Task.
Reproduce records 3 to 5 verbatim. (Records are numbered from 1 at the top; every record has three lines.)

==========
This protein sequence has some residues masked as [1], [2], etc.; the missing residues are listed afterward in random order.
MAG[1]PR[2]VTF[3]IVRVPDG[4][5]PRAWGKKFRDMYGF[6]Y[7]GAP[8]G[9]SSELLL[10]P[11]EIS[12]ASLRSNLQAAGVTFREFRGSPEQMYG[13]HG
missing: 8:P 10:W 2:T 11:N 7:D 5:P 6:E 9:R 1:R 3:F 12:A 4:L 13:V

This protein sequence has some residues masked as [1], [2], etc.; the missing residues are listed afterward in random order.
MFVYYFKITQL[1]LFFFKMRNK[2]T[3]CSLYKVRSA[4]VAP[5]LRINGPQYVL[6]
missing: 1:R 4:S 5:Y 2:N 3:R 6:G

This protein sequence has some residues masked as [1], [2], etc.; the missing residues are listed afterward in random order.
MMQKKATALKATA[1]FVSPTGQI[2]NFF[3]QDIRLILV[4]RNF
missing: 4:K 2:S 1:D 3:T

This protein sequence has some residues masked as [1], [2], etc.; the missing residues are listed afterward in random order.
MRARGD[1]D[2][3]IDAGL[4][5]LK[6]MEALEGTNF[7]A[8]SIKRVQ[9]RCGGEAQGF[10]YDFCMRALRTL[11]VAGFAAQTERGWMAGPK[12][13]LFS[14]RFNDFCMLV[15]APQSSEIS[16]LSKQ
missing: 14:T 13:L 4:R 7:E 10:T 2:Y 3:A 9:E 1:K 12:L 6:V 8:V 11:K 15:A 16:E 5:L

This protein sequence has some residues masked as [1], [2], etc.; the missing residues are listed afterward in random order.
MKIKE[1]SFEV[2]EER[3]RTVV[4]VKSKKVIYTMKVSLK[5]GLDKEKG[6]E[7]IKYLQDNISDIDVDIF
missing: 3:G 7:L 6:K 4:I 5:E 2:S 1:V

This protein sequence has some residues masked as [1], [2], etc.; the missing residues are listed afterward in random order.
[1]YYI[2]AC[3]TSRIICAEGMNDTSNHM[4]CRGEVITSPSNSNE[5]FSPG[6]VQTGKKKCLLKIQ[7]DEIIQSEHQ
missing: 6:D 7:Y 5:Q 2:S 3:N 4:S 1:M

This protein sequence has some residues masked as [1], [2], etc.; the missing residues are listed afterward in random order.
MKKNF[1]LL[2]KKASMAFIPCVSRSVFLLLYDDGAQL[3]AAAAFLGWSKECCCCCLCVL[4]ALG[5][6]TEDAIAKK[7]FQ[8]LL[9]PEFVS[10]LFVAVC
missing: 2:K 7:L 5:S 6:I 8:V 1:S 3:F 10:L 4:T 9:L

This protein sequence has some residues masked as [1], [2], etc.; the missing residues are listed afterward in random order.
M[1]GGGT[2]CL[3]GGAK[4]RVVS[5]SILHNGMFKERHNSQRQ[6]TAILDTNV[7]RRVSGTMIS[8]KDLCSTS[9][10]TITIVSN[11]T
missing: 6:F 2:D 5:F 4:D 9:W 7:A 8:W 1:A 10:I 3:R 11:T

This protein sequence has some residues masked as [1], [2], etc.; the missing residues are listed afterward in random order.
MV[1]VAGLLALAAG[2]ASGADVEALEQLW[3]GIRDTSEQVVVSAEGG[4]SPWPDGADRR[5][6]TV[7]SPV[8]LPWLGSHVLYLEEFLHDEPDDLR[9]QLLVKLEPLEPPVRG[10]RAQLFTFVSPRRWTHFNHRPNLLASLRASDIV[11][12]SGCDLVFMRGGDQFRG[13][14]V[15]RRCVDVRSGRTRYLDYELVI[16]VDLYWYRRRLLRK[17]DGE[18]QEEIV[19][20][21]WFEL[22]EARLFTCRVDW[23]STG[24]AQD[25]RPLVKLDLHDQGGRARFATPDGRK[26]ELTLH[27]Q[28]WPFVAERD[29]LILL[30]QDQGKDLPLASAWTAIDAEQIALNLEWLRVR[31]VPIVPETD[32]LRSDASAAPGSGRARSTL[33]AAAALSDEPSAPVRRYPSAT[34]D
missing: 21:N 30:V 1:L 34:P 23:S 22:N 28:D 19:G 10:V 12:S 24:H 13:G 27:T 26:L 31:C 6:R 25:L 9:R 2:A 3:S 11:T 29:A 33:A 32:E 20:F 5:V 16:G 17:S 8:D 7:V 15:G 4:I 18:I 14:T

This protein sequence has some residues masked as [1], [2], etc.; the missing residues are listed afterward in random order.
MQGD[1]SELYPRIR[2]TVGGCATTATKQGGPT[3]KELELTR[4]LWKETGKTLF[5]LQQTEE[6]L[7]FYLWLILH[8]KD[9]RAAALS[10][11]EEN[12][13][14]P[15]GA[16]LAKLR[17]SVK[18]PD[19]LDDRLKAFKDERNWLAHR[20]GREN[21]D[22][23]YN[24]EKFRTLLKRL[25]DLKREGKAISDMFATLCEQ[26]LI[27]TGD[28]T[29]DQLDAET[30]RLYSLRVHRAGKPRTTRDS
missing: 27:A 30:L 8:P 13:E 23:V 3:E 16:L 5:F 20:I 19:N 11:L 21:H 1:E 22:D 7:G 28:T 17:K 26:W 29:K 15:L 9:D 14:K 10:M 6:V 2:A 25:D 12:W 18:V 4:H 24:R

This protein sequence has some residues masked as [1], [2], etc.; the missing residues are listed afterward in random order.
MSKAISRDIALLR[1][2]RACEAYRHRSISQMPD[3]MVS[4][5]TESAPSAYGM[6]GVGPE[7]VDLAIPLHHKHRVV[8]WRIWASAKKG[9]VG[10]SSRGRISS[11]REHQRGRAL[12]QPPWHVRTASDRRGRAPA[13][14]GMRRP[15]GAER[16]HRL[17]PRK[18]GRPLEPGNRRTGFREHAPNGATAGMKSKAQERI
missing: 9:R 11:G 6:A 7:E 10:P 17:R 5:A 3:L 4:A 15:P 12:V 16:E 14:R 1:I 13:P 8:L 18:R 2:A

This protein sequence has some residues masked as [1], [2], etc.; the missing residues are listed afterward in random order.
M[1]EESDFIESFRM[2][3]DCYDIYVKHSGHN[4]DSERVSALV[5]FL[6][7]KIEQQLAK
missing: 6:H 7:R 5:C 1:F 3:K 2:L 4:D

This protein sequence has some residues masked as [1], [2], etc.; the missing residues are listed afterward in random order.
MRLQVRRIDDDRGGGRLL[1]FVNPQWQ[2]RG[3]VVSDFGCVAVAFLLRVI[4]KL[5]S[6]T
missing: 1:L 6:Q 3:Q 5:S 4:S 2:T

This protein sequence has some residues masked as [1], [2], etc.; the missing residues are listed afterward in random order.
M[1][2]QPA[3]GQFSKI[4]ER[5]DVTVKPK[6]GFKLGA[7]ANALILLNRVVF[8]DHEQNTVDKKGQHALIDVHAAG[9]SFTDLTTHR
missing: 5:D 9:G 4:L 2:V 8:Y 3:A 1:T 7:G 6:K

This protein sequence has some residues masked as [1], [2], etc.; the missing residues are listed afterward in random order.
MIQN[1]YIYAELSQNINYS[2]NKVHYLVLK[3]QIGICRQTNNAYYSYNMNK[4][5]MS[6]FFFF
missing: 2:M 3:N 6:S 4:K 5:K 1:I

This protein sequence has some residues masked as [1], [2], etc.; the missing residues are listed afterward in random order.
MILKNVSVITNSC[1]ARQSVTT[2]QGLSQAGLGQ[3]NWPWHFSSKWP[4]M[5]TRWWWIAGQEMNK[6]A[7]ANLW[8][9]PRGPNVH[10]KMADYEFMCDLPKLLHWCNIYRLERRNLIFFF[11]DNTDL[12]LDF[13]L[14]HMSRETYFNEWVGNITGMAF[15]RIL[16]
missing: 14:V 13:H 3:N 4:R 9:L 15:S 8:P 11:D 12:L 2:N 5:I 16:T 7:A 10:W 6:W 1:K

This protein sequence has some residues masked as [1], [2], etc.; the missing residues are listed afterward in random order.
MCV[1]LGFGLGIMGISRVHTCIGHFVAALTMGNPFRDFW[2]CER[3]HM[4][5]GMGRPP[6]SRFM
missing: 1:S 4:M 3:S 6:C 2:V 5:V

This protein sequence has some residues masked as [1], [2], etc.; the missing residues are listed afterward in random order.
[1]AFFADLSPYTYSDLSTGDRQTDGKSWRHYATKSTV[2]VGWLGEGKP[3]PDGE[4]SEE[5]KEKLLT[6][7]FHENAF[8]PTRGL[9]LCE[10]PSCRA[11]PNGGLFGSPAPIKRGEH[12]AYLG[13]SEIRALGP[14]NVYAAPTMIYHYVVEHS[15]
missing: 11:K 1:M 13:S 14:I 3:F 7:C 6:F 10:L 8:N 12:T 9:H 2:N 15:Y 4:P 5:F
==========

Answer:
This protein sequence has some residues masked as [1], [2], etc.; the missing residues are listed afterward in random order.
MMQKKATALKATA[1]FVSPTGQI[2]NFF[3]QDIRLILV[4]RNF
missing: 4:K 2:S 1:D 3:T

This protein sequence has some residues masked as [1], [2], etc.; the missing residues are listed afterward in random order.
MRARGD[1]D[2][3]IDAGL[4][5]LK[6]MEALEGTNF[7]A[8]SIKRVQ[9]RCGGEAQGF[10]YDFCMRALRTL[11]VAGFAAQTERGWMAGPK[12][13]LFS[14]RFNDFCMLV[15]APQSSEIS[16]LSKQ
missing: 14:T 13:L 4:R 7:E 10:T 2:Y 3:A 9:E 1:K 12:L 6:V 8:V 11:K 15:A 16:E 5:L

This protein sequence has some residues masked as [1], [2], etc.; the missing residues are listed afterward in random order.
MKIKE[1]SFEV[2]EER[3]RTVV[4]VKSKKVIYTMKVSLK[5]GLDKEKG[6]E[7]IKYLQDNISDIDVDIF
missing: 3:G 7:L 6:K 4:I 5:E 2:S 1:V